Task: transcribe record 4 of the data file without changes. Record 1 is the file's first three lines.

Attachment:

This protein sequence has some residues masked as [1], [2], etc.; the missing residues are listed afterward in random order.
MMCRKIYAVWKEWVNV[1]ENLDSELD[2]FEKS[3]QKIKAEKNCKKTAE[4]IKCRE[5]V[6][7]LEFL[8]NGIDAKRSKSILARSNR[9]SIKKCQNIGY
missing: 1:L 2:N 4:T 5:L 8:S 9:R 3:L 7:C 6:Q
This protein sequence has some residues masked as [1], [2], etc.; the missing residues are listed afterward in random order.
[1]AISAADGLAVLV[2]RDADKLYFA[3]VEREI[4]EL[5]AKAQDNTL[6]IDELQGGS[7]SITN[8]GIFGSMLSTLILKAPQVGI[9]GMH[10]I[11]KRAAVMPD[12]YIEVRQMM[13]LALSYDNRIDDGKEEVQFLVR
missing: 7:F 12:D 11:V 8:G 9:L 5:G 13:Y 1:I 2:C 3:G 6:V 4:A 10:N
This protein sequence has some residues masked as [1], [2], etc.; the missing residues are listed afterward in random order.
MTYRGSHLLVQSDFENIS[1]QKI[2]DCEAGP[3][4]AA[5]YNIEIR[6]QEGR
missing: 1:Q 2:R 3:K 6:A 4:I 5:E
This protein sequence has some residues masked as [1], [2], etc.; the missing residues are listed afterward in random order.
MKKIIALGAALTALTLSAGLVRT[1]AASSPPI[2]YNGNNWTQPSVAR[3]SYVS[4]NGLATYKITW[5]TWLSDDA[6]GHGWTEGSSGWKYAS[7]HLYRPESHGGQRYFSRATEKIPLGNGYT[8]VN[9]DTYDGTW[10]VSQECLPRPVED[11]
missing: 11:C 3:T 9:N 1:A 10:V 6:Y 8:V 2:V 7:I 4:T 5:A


This protein sequence has some residues masked as [1], [2], etc.; the missing residues are listed afterward in random order.
MKKIIALGAALTALTLSAGLVRT[1]AASSPPI[2]YNGNNWTQPSVAR[3]SYVS[4]NGLATYKITW[5]TWLSDDA[6]GHGWTEGSSGWKYAS[7]HLYRPESHGGQRYFSRATEKIPLGNGYT[8]VN[9]DTYDGTW[10]VSQECLPRPVED[11]
missing: 11:C 3:T 9:N 1:A 10:V 6:Y 8:V 2:V 7:I 4:T 5:A